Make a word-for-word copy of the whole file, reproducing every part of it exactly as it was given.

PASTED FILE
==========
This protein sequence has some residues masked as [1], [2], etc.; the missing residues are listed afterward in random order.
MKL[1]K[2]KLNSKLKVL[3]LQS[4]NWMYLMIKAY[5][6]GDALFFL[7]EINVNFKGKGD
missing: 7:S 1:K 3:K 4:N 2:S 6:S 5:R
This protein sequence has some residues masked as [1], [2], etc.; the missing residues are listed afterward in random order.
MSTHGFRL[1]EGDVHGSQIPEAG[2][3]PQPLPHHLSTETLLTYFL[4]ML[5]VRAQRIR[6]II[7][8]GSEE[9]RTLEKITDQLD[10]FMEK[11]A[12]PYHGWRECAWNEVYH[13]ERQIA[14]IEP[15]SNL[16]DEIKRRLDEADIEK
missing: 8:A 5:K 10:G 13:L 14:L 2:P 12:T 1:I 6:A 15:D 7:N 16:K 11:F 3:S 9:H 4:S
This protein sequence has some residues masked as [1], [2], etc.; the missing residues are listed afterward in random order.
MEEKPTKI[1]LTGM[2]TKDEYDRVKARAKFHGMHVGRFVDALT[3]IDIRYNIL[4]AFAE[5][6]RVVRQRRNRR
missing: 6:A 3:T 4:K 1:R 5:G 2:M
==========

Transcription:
This protein sequence has some residues masked as [1], [2], etc.; the missing residues are listed afterward in random order.
MKL[1]K[2]KLNSKLKVL[3]LQS[4]NWMYLMIKAY[5][6]GDALFFL[7]EINVNFKGKGD
missing: 7:S 1:K 3:K 4:N 2:S 6:S 5:R
This protein sequence has some residues masked as [1], [2], etc.; the missing residues are listed afterward in random order.
MSTHGFRL[1]EGDVHGSQIPEAG[2][3]PQPLPHHLSTETLLTYFL[4]ML[5]VRAQRIR[6]II[7][8]GSEE[9]RTLEKITDQLD[10]FMEK[11]A[12]PYHGWRECAWNEVYH[13]ERQIA[14]IEP[15]SNL[16]DEIKRRLDEADIEK
missing: 8:A 5:K 10:G 13:L 14:L 2:P 12:T 1:I 6:A 15:D 7:N 16:K 11:F 3:S 9:H 4:S
This protein sequence has some residues masked as [1], [2], etc.; the missing residues are listed afterward in random order.
MEEKPTKI[1]LTGM[2]TKDEYDRVKARAKFHGMHVGRFVDALT[3]IDIRYNIL[4]AFAE[5][6]RVVRQRRNRR
missing: 6:A 3:T 4:K 1:R 5:G 2:M